Aug 11, 2010
Let's face it: anybody who blogs about a sewing project while the project is underway is asking for trouble.
I liken it to a person who walks around their apartment naked with the blinds pulled up: there's no guarantee anybody's watching but chances are pretty good that somebody's got their eyes on you so you'd better pull your stomach in and give as good as you've got.
I generally don't think of myself as an exhibitionist and don't even tell me what you think. But I realized yesterday upon reading the comments I received regarding Michael's suit project that I have placed myself center stage and the house is filling up. I just hope I'm believable in the role.
You may or may not know that I have a theater background; I made quite a name for myself on the children's theater circuit way back when. I bring this up because, like all performers. despite stage fright, when the house lights dim and the curtain rises, we do tend to remember our lines and not fall on our faces. I guess what I'm trying to say is, Thank you for showing up to my little sewing show and I hope you enjoy today's installment of How to Sew a Men's Suit. The use of recording devices is strictly prohibited.
Now on with the show!
So yesterday Michael and I went fabric shopping. I know a lot of you are going to have strong reactions to what I am about to say but I ask that you please just read to the end and don't get your proverbial panties in a knot.
First we went to that favorite dive of dives, H&M fabrics on 35th Street. I wanted to get a sense of what was out there, starting on the low end. They actually had some very attractive wool suiting which, from what I could tell from the bolts with labels, was made in China. Friends, I have great respect for the Chinese culture. But when it comes to high quality wool suiting, well, China doesn't immediately spring to mind -- maybe some day and who knows, maybe now. They had quite a nice selection however, and it was all $10/yd., which for me is a bit high but I am not paying, as you know.
One of my strengths when it comes to shopping is that I don't have to look at a million things; in fact, I'd rather choose from among, say, ten fabrics, pick whichever I like best, and call it a day. But I definitely wanted to see more than what was available at H&M. I should add that Michael brought his little "Color Me Beautiful" swatches, given to him by a professional consultant who did his entire family's colors. (I think Michael is a "fall.") He is extremely committed to his palette. Fine.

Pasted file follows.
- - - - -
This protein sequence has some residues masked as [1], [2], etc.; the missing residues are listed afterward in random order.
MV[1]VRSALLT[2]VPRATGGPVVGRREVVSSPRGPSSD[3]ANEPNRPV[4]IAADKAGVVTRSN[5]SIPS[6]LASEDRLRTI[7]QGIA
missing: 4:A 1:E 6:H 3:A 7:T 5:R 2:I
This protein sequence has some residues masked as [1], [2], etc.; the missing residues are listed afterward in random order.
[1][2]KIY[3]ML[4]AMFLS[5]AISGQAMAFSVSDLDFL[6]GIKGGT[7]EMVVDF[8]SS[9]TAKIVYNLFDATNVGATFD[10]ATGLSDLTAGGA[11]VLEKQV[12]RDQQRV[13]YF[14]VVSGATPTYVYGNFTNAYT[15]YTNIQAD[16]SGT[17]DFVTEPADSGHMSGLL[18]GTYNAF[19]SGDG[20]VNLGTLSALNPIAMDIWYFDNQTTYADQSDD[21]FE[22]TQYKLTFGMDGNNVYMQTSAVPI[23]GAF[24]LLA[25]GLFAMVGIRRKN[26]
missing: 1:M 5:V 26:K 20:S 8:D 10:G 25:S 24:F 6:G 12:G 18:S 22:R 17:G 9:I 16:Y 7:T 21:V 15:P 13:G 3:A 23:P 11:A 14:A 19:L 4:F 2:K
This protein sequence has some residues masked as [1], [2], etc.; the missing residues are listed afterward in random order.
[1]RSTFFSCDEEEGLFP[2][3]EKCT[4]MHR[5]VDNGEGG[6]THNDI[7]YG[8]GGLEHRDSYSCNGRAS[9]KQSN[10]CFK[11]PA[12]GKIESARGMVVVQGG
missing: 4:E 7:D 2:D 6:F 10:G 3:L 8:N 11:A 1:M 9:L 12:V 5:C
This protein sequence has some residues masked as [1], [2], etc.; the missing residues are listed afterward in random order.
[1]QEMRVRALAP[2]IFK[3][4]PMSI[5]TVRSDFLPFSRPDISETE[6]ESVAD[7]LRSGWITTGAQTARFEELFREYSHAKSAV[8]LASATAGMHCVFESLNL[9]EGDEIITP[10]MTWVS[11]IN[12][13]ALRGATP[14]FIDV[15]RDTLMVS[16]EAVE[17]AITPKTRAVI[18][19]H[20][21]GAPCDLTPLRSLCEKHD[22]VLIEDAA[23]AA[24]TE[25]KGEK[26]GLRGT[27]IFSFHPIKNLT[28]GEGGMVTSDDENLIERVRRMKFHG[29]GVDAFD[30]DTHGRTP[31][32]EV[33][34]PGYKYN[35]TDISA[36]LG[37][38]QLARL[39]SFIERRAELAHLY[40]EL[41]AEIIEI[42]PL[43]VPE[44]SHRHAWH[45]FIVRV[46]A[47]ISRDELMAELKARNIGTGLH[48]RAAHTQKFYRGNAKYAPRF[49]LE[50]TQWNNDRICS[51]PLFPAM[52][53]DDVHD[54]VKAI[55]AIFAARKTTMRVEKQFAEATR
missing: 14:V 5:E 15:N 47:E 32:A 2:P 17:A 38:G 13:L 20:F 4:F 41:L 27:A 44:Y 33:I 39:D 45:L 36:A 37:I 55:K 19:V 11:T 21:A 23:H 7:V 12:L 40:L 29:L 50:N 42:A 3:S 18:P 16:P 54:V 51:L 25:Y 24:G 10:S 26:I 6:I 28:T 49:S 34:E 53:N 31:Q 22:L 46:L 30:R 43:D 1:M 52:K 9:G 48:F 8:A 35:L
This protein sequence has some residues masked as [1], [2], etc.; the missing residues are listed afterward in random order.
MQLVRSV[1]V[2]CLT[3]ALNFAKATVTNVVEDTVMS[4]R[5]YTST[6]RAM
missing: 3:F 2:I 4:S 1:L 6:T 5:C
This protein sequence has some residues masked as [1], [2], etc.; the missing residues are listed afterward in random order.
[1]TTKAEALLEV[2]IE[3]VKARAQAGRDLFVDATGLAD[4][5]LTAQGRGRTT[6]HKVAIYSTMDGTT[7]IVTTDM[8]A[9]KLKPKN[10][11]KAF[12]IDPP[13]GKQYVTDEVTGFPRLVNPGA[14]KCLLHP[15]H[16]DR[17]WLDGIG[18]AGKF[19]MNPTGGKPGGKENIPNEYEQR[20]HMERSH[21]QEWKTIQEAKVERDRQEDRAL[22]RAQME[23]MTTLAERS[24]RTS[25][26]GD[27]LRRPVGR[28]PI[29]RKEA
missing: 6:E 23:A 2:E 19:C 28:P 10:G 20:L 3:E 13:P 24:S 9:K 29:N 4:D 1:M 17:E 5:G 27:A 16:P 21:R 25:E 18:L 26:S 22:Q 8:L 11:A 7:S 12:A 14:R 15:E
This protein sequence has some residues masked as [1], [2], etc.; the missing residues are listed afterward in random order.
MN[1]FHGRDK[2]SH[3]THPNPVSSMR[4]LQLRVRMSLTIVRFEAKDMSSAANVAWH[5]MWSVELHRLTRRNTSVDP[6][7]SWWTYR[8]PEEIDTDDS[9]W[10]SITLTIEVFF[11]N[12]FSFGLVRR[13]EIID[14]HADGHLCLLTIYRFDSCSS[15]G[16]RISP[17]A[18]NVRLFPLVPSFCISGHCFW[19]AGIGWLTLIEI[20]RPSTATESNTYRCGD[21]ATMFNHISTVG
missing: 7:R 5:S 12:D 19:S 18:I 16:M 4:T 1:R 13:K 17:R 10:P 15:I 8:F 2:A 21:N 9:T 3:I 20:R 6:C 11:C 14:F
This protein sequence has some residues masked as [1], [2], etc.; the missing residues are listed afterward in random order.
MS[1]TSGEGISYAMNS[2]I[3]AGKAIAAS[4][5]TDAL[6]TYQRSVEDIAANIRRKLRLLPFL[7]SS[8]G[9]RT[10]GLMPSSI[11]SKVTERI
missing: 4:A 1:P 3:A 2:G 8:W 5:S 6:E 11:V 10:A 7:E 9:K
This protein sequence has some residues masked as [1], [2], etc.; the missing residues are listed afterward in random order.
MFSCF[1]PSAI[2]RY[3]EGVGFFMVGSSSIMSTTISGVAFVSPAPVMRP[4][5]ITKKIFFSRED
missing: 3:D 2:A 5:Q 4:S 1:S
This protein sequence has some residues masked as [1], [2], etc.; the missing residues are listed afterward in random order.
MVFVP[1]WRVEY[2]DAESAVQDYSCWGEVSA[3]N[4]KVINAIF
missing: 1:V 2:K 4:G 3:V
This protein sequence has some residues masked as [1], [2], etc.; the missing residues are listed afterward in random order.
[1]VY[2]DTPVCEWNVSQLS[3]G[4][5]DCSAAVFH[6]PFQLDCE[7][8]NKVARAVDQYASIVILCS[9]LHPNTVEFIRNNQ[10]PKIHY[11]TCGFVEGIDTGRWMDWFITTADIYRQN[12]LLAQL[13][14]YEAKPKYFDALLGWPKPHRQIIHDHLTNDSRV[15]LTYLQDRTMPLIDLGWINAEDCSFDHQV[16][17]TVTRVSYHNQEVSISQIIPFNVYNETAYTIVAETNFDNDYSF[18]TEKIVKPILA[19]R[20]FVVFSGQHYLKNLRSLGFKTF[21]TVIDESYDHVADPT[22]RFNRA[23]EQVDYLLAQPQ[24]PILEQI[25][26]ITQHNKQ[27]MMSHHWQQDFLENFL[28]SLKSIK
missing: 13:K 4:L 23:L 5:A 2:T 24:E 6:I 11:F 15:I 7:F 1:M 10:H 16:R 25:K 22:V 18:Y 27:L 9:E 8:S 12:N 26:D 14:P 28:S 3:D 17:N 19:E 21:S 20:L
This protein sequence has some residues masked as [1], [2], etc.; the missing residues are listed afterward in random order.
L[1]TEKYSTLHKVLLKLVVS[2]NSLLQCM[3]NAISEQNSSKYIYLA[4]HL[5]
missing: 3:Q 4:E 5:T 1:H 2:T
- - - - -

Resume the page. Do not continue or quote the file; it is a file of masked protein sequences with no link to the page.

Our next stop was Metro Textiles, which many of you have either visited or read about. It's run by the notorious Kashi, who has a good reputation and some terrific stuff for sale at decent prices. I trust him.
I wasn't sure he carried men's suiting but he does. And that my friends, is where we bought our fabric!
It's Loro Piana, according to Kashi, imported from Italy, and who am I to argue? It's a gorgeous, medium weight, tiny houndstooth. I bought five yards (60") for $18/yd. I also picked up some Bemberg rayon for lining.
I hope you like it because you are going to be seeing a lot of it in the days ahead. It fits perfectly in Michael's palette; he likes it and that's what matters most, no?
Meanwhile, I cut my pattern. Fifty-seven pieces. I don't think I'll be making the vest.
I've also been amassing my supplies and tools. I do have a clapper, a point presser, a seam roll, a tailor's ham, a bamboo pointer -- and an iron. And a loop turner! I don't have a sleeve board. I already have some hair canvas. I know I need stay tape (preferably linen) and thread, among other things.
A big question concerns interfacing: I watched most of the Jackets for Real People DVD and they're a big proponent of fusible interfacing (their own brand). I am leaning toward sew-in interfacing -- it sounds like it's just the higher quality, albeit somewhat more painstaking, option. I do have a very nice weft-weight woven fusible I like; I just don't know...
I'm guessing the majority of you are going to say don't use fusible on a high quality fabric like this. Maybe not. I'm more concerned about finding the right weight interfacing, fusible or no. I need to do some more research.
To prep the fabric I'm going to use the method recommended at Off the Cuff, where you throw the fabric in the dryer with a damp towel for 40 minutes. I used this method with some wool crepe last fall with good results. I cannot find it within my heart to pay to have this fabric professionally steamed.
Friends, that's it. Your comments have been most helpful and encouraging and I thank you for them. I am trying to keep the stakes low. I'm a big proponent of the saying, "Anything that's worth doing, is worth doing badly." (Think about it.)
Have I forgotten anything?